Mad Men, the hit AMC series about a 1960s ad agency, evokes a workplace culture where outrageous sexism—behavior which even hinted at today would unleash a firestorm of litigation—is standard operating procedure.
In contrasting then and now, the show’s writers invite reflection about our profession and the real world. Public relations crises often occur when what was tolerable “then” suddenly becomes unacceptable “now,” such as the use of corporate jets by the auto industry, or distributing fat bonus checks to investment bankers.
The next crisis to blindside companies in this respect may well concern the environment. This is an issue where public opinion has rapidly evolved and where the outcome is still uncertain. Consider that in the past five years:
• Climate change has moved from a disputed hypothesis to a generally accepted fact.
• Al Gore has received the Nobel Prize for educating the world on global warming, top universities have established degrees in global environmental politics and environmental activism has emerged as a coordinated and sophisticated global movement.
• More than 60% of Americans say it is “extremely” or “very” important that Congress take action to address the environment this year (CNN), and more than 80% have made lifestyle changes to help protect the environment (Gallup).
In short, management needs to ensure that its crisis planning (and its environmental policies) reflects these volatile conditions. What should be done? Here are some good starting points:
• Understand the two crucial facts of crisis planning: There are two hard truths of crisis communication: 1) The court of public opinion is not a court of law; when crisis strikes, typically a company is presumed to be guilty. 2) Communications mistakes in the first 12 hours of a crisis are usually irredeemable. These two facts explain why planning is so important. Most organizations can anticipate the most likely crises. Given this, basic decisions about the structure of decision making, preliminary messages and external spokespersons can and should be predetermined.
• Understand your company’s risk exposure: Some industries are clearly more threatened by environmental crisis than others. But nobody should discount secondary risks. For example, have you evaluated your entire value chain? How could you be damaged by the environmental practices of a key vendor or client? What about the state of your green office practices or your efforts to reduce your overall carbon footprint? Do you know how your key audiences are changing their standards of acceptable practice in this regard? In short, go to the next level in assessing how you might be at risk.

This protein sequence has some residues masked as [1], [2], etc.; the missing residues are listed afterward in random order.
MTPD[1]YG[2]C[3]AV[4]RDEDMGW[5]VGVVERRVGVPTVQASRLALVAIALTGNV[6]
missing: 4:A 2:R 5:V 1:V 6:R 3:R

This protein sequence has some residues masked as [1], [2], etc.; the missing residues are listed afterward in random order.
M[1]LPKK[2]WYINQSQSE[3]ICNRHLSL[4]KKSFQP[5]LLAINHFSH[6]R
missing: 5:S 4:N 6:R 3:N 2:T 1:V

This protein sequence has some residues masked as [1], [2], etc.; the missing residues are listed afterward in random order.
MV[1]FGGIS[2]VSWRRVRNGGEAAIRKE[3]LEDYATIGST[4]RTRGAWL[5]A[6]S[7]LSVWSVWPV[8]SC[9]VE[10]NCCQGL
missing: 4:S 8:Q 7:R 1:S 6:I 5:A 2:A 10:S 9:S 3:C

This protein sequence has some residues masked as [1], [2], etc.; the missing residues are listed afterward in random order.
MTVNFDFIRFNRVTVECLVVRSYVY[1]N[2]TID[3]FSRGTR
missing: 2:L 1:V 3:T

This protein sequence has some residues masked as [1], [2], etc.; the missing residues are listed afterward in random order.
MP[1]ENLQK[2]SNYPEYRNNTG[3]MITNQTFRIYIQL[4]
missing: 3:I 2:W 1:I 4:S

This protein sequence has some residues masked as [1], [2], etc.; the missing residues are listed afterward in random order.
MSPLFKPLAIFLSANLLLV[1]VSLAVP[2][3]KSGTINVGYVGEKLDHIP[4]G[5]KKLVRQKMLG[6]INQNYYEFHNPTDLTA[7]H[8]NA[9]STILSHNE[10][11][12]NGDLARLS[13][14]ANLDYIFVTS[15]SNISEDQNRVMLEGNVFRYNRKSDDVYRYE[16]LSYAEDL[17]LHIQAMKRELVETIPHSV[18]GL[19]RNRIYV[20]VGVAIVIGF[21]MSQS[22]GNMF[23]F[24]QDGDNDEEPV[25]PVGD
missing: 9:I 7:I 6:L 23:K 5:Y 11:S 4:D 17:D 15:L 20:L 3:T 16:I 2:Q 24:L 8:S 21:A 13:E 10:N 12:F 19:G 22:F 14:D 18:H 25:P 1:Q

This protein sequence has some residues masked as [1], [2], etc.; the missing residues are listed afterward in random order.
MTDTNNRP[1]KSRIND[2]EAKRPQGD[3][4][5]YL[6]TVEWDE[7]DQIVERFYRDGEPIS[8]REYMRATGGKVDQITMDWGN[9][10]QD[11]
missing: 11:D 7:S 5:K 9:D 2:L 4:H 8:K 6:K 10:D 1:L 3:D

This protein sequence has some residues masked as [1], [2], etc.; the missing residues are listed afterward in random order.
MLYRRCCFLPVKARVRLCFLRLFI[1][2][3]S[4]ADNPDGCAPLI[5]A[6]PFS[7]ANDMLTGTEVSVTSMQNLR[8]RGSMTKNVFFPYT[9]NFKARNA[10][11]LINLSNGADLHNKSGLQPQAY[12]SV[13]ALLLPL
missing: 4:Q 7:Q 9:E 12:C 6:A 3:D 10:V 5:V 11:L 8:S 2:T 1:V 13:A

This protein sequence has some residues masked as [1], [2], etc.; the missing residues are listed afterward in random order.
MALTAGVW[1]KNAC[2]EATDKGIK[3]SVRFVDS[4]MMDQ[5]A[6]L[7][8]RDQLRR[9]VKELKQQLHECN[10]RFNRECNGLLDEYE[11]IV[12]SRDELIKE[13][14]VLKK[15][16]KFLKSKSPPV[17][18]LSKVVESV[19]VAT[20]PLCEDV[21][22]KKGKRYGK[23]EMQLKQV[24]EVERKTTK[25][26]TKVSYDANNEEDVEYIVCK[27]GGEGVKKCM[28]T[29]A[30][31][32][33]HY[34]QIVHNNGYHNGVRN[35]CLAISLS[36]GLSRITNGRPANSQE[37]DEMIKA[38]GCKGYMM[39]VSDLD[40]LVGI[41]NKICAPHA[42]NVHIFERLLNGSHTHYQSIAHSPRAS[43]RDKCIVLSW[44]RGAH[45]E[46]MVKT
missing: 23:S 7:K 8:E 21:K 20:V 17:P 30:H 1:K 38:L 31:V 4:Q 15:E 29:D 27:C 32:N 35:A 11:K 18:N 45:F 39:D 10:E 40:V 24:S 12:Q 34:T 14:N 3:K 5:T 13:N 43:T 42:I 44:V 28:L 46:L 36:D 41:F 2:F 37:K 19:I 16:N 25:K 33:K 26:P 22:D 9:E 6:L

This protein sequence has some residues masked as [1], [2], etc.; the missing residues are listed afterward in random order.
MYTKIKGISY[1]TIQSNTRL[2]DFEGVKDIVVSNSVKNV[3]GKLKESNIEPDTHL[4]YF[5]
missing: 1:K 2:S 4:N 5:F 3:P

• Practice the crisis: Crises do not respect corporate organizational lines—a toxic discharge could undermine a company’s marketing strategies, its stock price, its supplier relations and its human resource management. This is why, for many companies, scenario planning is an important tool. These kinds of exercises are virtual war games that force management to view and respond to a likely crisis in its full dimensions and to work together with representatives from every constituency.
• Plan for the worst case: Professional baseball players swing weighted bats before they hit so that the real bat feels lighter at the plate. Similarly, make sure that your crisis planning includes some heavy lifting exercises. What’s realistically the worst thing that could happen and how would you respond?
• Go to school: Study the issues that have confronted other companies in your industry and evaluate which are relevant to you, what their response was, what worked, what didn’t and why. This intelligence can be an invaluable addition to your planning.
• Forewarned is forearmed: Companies targeted by environmental activists are often discussed in blogosphere well in advance of attacks and long before the mainstream media becomes involved. Your company should have a mechanism in place to monitor what’s being said about it—as well as key competitors in your industry—online, and a policy about when and how to respond.
• Rehearse: Subject your spokespeople to a rigorous round of mock interviews. Hire a media trainer or a former journalist to pose questions and challenge the answers. Chances are that your spokesperson will never be asked the types of tough questions that will be posed during such sessions; however, he or she will be thoroughly prepared.
• Be accessible and err on the side of caution: During crisis, especially when companies feel under siege, there is a temptation to hunker down. This is usually a mistake. Management needs to project an image of accessibility during crisis. That doesn’t mean, of course, that communication should be loose or unscripted. In crisis, caution is usually the prerequisite for credibility. If there is any doubt about a fact or development, demonstrate both candor and determination: “We don’t yet know, but we are working hard to find out.” Ultimately, good-faith observers will respect caution; they will find it hard to forgive hyperbole or undelivered promises.
• Crisis as opportunity: If a crisis is short-lived and management has presented credible remedies, take the offensive to use media opportunities to strengthen your reputation (for example, your company’s environmental track record as well as involvement in various socially responsible causes). Chances are that media coverage will be fair and balanced.
Having a plan in place (and one that is continuously reviewed and updated) will assist greatly in preparing for such an eventuality and serve to hasten the recovery of your corporate reputation. PRN
This article was written by Robbin S. Goodman, an EVP and partner at Makovsky + Company. She can be reached at firstname.lastname@example.org.